Stockfish sacrifices a piece for compensation that is not clear to a casual glance: the black king is exposed but there are no immediate threats. A series of powerful moves with the major pieces coordinates the white pieces into an unstoppable attacking force!
After reading this article, you will have gained the tools to better assess such long-term piece sacrifices and hopefully be inspired to use them in your own games!
Obviously we are familiar with the idea of a sacrifice for long-term compensation but it’s not always easy to judge at sight which positions offer that. Stockfish has sacrificed a piece for a pawn and doesn’t have any obvious threats. My first thought when seeing this position is not overwhelmingly positive for White; Stockfish is at 3.33!! My only comfort is that Leela is just as blind as me with a 0.43 evaluation!
This is an important move and seeing it on the board suddenly opens your eyes to all the white possibilities in the position. White has 3 dangerous targets in the position: the pawns on h7,f7 and e5.
The pawn on h7 is vulnerable to Qh5 and Rh6 after which Black’s only defense is …Rh8. This defense weakens Black’s support of the f7-pawn which may lead to fresh tactical possibilities. Finally the pawn on e5 is a flimsy but crucial barrier to the bishop on c3 pointing towards the king on g7. The importance of this pawn restricts the mobility of the dark-squared bishop on d6. The bishop on d6 also has the important duty of bolstering the rook on f8 in case the f-file gets opened (by a break like g6 for example)
So we can start to see multiple areas of pressure on the black position and there is one additional and unexpected way in which White can deploy its pieces against them: the rook on f1 can make use of the f4-square to transfer to the h-file as R1f4 …exf4 will allow a discovered check by the rook on f6. This possibility means that White has multiple ways to line up against h7 and can potentially transfer all 3 major pieces to the h-file!
From the Black point of view, there is little scope for “hitting back” at the white position to distract White from the build-up of its attack. In particular, if the bishop needs to remain on d6, then Black will never manage to exert pressure on White’s weakest point: the pawn on d3.
So Black needs to focus exclusively on defense. 2 options are realistically possible. The black king can run to the queenside or the king can hide on h8 with a rook on g7 defending f7 and h7.
In the game, Black played 26…Be6. Let’s see how some of my other attempts turned out first and it will make clear why Black needs to give the f7-pawn some extra cover!
Looking for alternatives to the game continuation, I looked for ways of exchanging off the dark-squared bishop on c3 to blunt White’s attacking power. 26…a5 intends …Bb4 and then later …Ba6 attacking d3.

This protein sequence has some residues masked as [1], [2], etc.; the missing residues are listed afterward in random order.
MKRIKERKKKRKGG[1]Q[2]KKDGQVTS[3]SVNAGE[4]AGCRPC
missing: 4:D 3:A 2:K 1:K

27.Qh5 Bb4 28.Bxe5 is the simple refutation.
28…Qxe5 29.Rxf7+ Rxf7 30.Rxf7+ Kg8 31.Qxh7#
was another idea against the powerful bishop on c3 intending …Bd4 blocking the a1–h8 diagonal.
27.Qh5 Bd4 28.Bxd4 exd4 (28…Rxd4 29.Qh6+ Kg8 30.g6
demonstrates the problem with moving Black’s dark-squared bishop from d6: the rook on f8 becomes a tactical liability.) 29.Qh6+ Kg8 and now Stockfish’s 30.g6 hxg6 (30…fxg6 31.Rxf8+) 31.R1f4 is the cleanest meeting 31…Qxf4 with 32.Rxf4 and imminent mate.
So Leela played 26…Be6 27.Qh5 Qe7
The bishop on e6 needs some support against Rxe6 sacrifices. For example: 27…Rh8 28.Rxe6 fxe6 29.Qh6+ Kg8 30.Qxe6+ Kg7 31.Qh6+ Kg8 and now the evil 32.Ba5 wins!
This caught me by surprise: I hadn’t expected this break to be effective as dxe5 blocks the a1–h8 diagonal and seems to relieve the black position. However, this move is prophylaxis against the black defensive idea (…Rg8) we see in the lines below, and if …Rg8 isn’t possible then there is the little matter of finding a decent Black alternative!
is the excellent defense: the king can choose whether to hide on h8 or run to f8 depending on White’s reply. 29.Rh4 (29.Qh6+ Kh8 30.Rh4 Rg7) 29…Kf8 30.Qxh7 Bc7 and d3 is suddenly weak!
Back to the game after 28.d4!
28…Rg8 29.dxe5 Bb4 30.Rxf7+ is the killer!
30…Bxf7 31.e6+ Bxc3 32.Rxf7+;
28…Bc7 29.R1f4 Rh8 (29…exf4 30.d5
wins! 30…Kg8 31.Qxh7+!!
31…Kxh7 32.Rh6+ Kg8 33.Rh8+mate
29…exd4 30.Qh6+ Kg8 31.Rh4) 30.dxe5 Kg8 31.g6 is Stockfish’s killer idea 31…hxg6 32.Rxg6+ fxg6 33.Qxg6+ Qg7 34.Qxe6+ Kh7 35.Rh4+ mates
Leela’s move in the game 28…Rd7 ran into some equally powerful attacking play
29…Kh8 30.g6 exploits the poorly-defended rook on f8! 30…fxg6 31.Rxf8+
30.R1f4 The move order matters! 30…exf4 31.d5 runs into 31…Bf5.
Leela gives up a piece but there is no holding back the inevitability of defeat!
is once again beautiful and decisive 31…exf4 32.Qxh7+ Kxh7 33.Rh6+ Kg8 34.Rh8#
31.exd5 Bb8 32.b4 Rxd5 33.g6 hxg6 34.R6f3 Bd6 35.Rh3 f6 36.Qxg6+ Qg7 37.Qf5 Kf7 38.Rh7 Qxh7 39.Qxh7+ Ke6 40.Qb7 c5 41.bxc5 Rxc5 42.Qb3+ Ke7 43.Bb4 Rfc8 44.Rd1 R8c7 45.Qd3 Rc1 46.Bxd6+ Kf7 47.Bxc7 Rxd1+ 48.Qxd1 Kg6 49.Qd7 Kg5 50.Kg2 Kf4 51.Kf2 Kg5 52.Qh7 Kg4 53.h3+ Kf4 54.Qh4+ Kf5 55.Qg4# 1–0